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25 January 2013: US$88.4 million needed for children affected by humanitarian crisis in South Sudan

JUBA, 25 January 2013 – UNICEF South Sudan appealed today for US$88.4 million as part of UNICEF’s global launch of Humanitarian Action for Children (HAC) 2013 in Geneva. HAC 2013 highlights the challenges children face, identifies the support required to help these children, shows achievements by UNICEF and partners in 2012 and emphasizes what is required to ensure that children in humanitarian situations survive and thrive.
“Children are extremely vulnerable in emergencies, often living in unhealthy and unsafe conditions, at high risk of disease, violence, exploitation and neglect,” said Ted Chaiban, UNICEF’s Director of the Office of Emergency Programmes during the global launch. “Contributions to the appeal are sound investments in children and their futures.”
In 2012, children in South Sudan faced numerous challenges as humanitarian needs remained consistently high throughout the year due to unresolved political issues between the Republic of South Sudan and the Sudan, inter-communal conflict and flooding. The number of people in need of food assistance doubled from 1.2 to 2.4 million due to deterioration in food security resulting in severe malnutrition at persistently high levels.
The continued influx of Sudanese refugees and insecurity continues to have a major impact on the humanitarian operation. Over 175,000 refugees have fled Sudan to Upper Nile and Unity states in South Sudan. Inter-communal fighting and insecurity saw the large-scale displacement of more than 170,000 people. Close to 100,000 people remain displaced from the contested Abyei area since May 2011.
South Sudan remains one of the most challenging countries for a child to be born in. According to the Sudan Household Health Survey (SHHS 2010), one out of every nine children die before their fifth birthday, only 10% of children are fully immunized, an estimated 200,000 children under 5 are at risk of suffering from malnutrition and the primary completion rate is only 10% - one of the lowest in the world. These statistics are alarming and call for a joint response from governments, UN agencies, I/NGOs and communities to ensure that children survive and have access to basic services.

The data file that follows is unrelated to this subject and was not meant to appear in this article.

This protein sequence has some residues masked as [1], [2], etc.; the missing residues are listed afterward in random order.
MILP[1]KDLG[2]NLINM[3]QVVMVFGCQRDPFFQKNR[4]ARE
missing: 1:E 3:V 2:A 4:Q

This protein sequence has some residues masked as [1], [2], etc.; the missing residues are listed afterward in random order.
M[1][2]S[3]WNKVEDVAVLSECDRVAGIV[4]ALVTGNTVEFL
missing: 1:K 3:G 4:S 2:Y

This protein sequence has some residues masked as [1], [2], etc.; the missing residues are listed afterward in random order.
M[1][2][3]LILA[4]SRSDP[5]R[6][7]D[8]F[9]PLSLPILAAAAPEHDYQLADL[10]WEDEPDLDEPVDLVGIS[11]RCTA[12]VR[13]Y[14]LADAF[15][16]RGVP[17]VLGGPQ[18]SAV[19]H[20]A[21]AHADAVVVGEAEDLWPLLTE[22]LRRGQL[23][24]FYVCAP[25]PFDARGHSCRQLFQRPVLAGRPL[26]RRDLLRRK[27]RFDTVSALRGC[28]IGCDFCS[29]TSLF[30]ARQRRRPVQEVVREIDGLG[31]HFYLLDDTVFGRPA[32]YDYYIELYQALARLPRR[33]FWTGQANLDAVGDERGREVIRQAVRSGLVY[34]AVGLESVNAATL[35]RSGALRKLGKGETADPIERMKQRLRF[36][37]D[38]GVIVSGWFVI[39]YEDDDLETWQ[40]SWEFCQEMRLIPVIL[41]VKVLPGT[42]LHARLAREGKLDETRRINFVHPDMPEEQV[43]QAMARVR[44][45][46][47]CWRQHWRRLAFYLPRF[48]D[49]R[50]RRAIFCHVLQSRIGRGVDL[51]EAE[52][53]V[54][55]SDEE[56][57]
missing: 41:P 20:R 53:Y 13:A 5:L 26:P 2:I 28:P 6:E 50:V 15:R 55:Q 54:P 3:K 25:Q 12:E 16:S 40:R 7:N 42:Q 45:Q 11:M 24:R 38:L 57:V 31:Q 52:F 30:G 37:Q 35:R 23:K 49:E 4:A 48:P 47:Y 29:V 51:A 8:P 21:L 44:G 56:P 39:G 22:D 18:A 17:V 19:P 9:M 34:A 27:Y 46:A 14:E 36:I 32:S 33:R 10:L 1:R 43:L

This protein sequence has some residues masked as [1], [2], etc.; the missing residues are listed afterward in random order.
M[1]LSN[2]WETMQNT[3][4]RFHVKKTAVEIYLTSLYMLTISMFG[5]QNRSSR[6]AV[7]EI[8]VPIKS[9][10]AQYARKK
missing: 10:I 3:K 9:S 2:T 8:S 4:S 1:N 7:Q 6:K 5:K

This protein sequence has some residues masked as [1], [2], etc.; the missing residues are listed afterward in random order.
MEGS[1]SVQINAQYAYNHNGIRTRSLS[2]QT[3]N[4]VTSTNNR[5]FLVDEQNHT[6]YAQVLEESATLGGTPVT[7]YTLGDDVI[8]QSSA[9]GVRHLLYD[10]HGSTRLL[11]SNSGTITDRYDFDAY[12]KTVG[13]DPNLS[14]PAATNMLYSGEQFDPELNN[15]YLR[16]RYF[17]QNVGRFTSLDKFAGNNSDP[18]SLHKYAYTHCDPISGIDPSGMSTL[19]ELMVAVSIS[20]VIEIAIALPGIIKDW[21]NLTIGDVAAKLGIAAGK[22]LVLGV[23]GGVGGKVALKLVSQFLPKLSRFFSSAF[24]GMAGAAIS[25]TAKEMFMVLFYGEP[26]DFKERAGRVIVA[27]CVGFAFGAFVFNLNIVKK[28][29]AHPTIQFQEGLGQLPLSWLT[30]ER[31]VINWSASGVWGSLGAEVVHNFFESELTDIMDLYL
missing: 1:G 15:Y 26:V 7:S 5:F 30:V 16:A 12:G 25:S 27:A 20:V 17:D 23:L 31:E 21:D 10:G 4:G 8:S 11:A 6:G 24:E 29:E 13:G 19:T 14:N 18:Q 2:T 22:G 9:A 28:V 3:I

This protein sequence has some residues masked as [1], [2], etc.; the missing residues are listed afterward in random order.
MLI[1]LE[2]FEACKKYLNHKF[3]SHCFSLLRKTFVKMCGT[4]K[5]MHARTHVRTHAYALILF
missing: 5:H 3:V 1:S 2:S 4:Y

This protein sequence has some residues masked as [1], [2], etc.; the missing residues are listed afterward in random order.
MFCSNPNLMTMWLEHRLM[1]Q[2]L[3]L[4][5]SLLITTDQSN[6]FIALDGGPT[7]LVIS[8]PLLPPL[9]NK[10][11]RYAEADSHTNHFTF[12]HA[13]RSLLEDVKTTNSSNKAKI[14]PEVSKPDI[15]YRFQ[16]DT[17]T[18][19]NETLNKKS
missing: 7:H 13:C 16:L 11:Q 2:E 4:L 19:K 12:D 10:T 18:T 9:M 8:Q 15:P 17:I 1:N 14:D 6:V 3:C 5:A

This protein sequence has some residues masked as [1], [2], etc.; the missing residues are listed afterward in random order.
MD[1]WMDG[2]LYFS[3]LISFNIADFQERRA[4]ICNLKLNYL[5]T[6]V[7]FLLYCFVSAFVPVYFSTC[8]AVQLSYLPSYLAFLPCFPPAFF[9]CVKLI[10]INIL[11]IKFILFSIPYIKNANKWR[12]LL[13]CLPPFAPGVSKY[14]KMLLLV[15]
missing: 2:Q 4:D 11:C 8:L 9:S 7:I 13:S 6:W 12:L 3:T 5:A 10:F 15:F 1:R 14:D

In 2012, more than 70,000 children under 5 were treated for severe acute malnutrition; a million people were provided access to emergency health supplies and drugs; more than 300,000 children were provided access to safe water ; over 10,000 children were  offered family tracing and reunification services and psychosocial support;  and 3,000 children were provided temporary learning spaces in camps to address their learning needs. UNICEF South Sudan was able to reach these vulnerable children in close collaboration with government, UN agencies and other partners.
“I feel safe in the camp and no longer have to live in fear. I am happy that my family and I have food and that I can go to school. Education is even more important than shoes,” said 12 year old Radwan Al Fahil, a Sudanese refugee in Maban County, home to over 100,000 refugees from Sudan.” I would rather be in class with bare feet than have new shoes.”
With the on-going conflicts in Southern Kordofan and Blue Nile States of neighbouring Sudan, the humanitarian needs are likely to remain high this year, as more people seek refuge in South Sudan. Continued austerity will worsen food security, increase poverty, raise child mortality and reduce school attendance. The refugee needs represent US$10 million of the total appeal which includes a multi sector response and core humanitarian supplies in the areas of WASH, Nutrition and Education.
“Given the increasing needs, much more has to be done to ensure that every child has the opportunity to survive and thrive, particularly the children affected by emergencies,” said UNICEF’s Representative, Dr. Yasmin Ali Haque. “We are thankful for the generous contributions from donors over the past year and we look forward to more donor support in 2013.”
UNICEF South Sudan appeals for US$88.4 million to meet the needs of close to 3 million vulnerable people in the areas of Health & Nutrition, Water, Sanitation & Hygiene, Education and Child Protection.
UNICEF works in 190 countries and territories to help children survive and thrive, from early childhood through adolescence. The world’s largest provider of vaccines for developing countries, UNICEF supports child health and nutrition, good water and sanitation, quality basic education for all boys and girls, and the protection of children from violence, exploitation, and AIDS. UNICEF is funded entirely by the voluntary contributions of individuals, businesses, foundations and governments.
For more information about UNICEF South Sudan and its work visit:
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For more information, please contact:
 Siddhartha (Sid) Shrestha, Chief, Strategic Communication, UNICEF South Sudan.
Tel: +211 (0)925007005 Email:
Mercy Kolok, Communication Officer, UNICEF South Sudan
Tel: + 211 (0) 955639658         Email:



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